In some cases, the problem with a potential deal is simply that the terms really aren’t tenable. The profits of the firm just won’t come close to sustaining the purchase price. Gaps of this nature can be especially common in situations where the owners are pricing the firm based solely on a multiple of revenue, and fail to recognize that because they have higher-than-normal expenses and below-average profit margins, the revenue-based valuation isn’t justified (remember, the common 2X revenue valuation is usually predicated on an assumption of 25%-30%+ profit margins!). The gap can be especially severe in situations where the owners think their firm is profitable but don’t account for their own salaries, and fail to realize that once they receive a reasonable salary for the work they do in the business, the firm isn’t generating much profit at all for partners to share.
Ultimately, the best way to resolve the situation may be to get the owners to get a third-party valuation, as if the problem is really a lack of profits and cash flows, a quality third-party valuation will recognize this (as ultimately all advisory firms are valued based on future cash flows, not ‘just’ revenues) and reflect the issue back to the owners.
If the gap can’t be resolved, this is often still a reason that many successor advisors have to just walk away from the deal. While the opportunities for equity ownership in advisory firms can be incredible in the long run, do not assume the valuation being offered is really a fair and appropriate price just because the owners say so, especially if they cannot recognize the lack of profitability in their own firm.
Timing Of Profit Distributions Relative To Loan Payments
Another important caveat to bear in mind when negotiating a buy-in deal as a junior partner is that the timing of the profit distributions should be reasonably aligned to the timing of the loan payments. This is especially important in situations where the transaction is financed by a third party (e.g., a bank) that has its own expectations for the timing of payments.
For instance, cash flow problems can emerge quickly if the business only makes quarterly distributions to owners, but the bank (or even owner seller-financing) requires monthly loan payments. This is common for many firms that bill clients quarterly, and therefore (only) make partner distributions quarterly.
Similarly, the problem can be present in a more nuanced form if the firm typically pays out distributions more regularly, but distributes less than its anticipated profits throughout the year and then makes a final larger distribution at the end of the year (commonly done to keep a contingency for the business, and also to handle variable end-of-year staff bonuses). For instance, the firm’s projected profits for the year might be $500,000 and you might be a 5% owner, but instead of getting a little over $2,000/month, the firm distributes $1,000/month and then a big $13,000 end-of-year distribution. While the total amount may add up in the end, the intra-year payment fluctuations can create a cash flow squeeze with ongoing loan payment obligations, and should be planned for and addressed in advance (to the extent possible).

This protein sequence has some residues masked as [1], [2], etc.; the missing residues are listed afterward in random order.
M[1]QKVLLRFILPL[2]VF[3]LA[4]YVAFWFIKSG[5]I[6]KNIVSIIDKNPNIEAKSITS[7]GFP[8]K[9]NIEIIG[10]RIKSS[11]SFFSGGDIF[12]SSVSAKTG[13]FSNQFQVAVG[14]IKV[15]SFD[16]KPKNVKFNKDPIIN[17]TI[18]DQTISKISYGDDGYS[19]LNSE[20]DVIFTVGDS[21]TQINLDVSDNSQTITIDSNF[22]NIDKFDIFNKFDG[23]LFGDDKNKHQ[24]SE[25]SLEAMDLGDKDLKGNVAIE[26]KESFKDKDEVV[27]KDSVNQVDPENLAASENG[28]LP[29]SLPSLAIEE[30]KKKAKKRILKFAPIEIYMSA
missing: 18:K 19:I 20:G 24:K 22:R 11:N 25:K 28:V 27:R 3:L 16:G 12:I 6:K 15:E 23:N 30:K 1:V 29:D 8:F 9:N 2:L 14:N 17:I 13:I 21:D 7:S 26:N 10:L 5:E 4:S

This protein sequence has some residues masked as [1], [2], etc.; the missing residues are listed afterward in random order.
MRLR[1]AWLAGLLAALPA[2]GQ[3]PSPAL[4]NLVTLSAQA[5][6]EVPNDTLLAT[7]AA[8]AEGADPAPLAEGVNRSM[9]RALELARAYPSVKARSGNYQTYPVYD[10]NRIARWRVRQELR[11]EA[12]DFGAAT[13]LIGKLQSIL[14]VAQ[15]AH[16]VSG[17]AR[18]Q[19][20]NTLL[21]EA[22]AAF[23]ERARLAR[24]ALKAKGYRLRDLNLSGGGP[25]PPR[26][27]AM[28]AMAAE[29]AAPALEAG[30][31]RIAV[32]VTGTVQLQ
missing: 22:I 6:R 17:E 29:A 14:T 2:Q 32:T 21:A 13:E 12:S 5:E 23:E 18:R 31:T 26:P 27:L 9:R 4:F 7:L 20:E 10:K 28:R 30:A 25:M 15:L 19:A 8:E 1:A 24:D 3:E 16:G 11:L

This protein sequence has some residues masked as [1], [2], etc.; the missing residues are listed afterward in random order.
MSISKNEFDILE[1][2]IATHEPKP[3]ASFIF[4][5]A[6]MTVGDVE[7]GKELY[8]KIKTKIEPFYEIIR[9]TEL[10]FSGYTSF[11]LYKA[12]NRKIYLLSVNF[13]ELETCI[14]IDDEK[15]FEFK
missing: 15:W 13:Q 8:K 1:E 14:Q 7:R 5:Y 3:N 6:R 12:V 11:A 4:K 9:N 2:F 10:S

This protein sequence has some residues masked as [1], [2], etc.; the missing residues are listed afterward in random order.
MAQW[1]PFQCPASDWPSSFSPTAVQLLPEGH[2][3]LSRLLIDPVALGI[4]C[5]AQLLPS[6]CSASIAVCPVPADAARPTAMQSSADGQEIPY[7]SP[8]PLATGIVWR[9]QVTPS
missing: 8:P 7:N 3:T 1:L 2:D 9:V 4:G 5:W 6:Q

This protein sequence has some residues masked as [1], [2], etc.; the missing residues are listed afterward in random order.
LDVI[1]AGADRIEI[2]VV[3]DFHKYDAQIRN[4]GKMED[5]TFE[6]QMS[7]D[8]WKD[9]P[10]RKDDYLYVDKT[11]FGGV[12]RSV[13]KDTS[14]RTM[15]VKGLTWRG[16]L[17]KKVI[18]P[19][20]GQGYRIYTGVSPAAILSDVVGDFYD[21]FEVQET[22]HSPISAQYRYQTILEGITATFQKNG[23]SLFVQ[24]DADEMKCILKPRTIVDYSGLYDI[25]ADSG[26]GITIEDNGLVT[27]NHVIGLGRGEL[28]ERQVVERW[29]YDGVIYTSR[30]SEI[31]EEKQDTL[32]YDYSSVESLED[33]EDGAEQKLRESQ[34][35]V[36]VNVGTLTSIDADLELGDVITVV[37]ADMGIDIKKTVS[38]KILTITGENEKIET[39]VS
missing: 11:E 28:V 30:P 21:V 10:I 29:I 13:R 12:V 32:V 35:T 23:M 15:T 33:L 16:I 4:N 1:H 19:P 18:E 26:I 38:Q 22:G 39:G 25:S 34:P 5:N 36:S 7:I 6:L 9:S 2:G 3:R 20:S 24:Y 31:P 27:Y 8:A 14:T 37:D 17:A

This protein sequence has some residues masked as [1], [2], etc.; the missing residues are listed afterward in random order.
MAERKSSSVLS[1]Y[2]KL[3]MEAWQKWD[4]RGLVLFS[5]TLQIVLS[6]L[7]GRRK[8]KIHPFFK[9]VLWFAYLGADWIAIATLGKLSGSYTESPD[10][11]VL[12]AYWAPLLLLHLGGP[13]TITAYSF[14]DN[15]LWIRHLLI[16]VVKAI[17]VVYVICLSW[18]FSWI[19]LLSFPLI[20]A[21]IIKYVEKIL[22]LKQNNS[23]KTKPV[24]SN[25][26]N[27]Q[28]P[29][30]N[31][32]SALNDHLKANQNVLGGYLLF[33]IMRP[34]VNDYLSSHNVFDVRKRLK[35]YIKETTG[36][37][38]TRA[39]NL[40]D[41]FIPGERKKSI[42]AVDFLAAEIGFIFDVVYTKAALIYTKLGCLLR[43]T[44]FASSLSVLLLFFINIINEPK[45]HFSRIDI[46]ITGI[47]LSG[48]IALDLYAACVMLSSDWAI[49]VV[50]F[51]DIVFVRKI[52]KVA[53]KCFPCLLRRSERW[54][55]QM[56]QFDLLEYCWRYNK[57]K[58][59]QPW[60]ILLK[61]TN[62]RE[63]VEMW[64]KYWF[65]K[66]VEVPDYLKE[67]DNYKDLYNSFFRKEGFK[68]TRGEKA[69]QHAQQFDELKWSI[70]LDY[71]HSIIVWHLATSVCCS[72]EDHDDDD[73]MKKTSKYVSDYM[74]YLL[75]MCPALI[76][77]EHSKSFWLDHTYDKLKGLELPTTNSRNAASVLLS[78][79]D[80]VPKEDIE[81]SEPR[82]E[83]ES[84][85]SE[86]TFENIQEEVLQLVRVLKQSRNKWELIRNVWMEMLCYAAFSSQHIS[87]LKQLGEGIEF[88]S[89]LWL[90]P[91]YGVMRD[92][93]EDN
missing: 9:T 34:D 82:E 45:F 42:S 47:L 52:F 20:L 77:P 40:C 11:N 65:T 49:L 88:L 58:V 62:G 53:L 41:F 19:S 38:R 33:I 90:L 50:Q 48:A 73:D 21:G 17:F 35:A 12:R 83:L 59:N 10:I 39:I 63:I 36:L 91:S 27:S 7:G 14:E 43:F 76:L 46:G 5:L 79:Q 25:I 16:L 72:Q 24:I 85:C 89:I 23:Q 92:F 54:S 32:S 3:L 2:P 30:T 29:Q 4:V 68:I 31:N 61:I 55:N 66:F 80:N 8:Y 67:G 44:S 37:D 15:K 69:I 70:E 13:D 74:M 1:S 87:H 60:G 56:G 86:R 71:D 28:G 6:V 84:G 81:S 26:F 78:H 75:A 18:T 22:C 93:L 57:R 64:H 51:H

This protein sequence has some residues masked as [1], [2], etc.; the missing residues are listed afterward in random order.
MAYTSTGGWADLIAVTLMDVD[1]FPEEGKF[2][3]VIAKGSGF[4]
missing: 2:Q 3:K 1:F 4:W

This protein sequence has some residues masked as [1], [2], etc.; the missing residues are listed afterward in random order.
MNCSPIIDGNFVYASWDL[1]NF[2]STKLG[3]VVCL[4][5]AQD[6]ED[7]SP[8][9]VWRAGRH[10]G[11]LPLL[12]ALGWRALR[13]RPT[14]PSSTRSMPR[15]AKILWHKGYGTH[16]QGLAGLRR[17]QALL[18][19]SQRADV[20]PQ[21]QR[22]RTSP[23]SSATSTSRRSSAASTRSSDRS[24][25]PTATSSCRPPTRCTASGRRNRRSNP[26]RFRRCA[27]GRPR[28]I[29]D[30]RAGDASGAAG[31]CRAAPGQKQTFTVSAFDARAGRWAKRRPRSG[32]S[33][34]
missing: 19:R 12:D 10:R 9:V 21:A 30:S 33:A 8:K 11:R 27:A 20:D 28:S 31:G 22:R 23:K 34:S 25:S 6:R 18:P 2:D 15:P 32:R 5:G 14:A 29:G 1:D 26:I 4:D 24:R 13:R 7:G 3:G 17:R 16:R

Distribution Of Profits Versus Reinvestment
While all advisory firm owners generally want their business to succeed and be profitable, it’s also crucial to recognize that not all owners have the same goals and views about how to pursue those profits. In particular, disagreements can emerge between partners regarding how much to reinvest into the practice versus drawing out as profits in the first place.
For instance, while the firm might nominally run a healthy 25% profit margin, if the existing firm owners are trying to grow aggressively, they may be distributing far less than the pro-rata share of the profits, either because they are building a cushion to manage against future business risks, or because they’re spending the profits back down with subsequent reinvestment. As a result, a firm that otherwise appears “profitable” may actually distribute far less than anticipated, which may result in a bigger cash-flow-gap between profit distributions and loan payments than originally anticipated.
Alternatively, for some firms the friction point is actually the opposite – when some owners primarily wish to draw income out of the business as profits, while others want to reinvest for future growth. The problem arises commonly in the context of succession planning transactions in particular, where typically older founders are at a life stage where they care more about the business cash flows (e.g., to support a partial retirement lifestyle), while those who are younger and have a longer time horizon would actually prefer to take out less, pay more out of pocket for their purchase, and reinvest for greater long-term growth.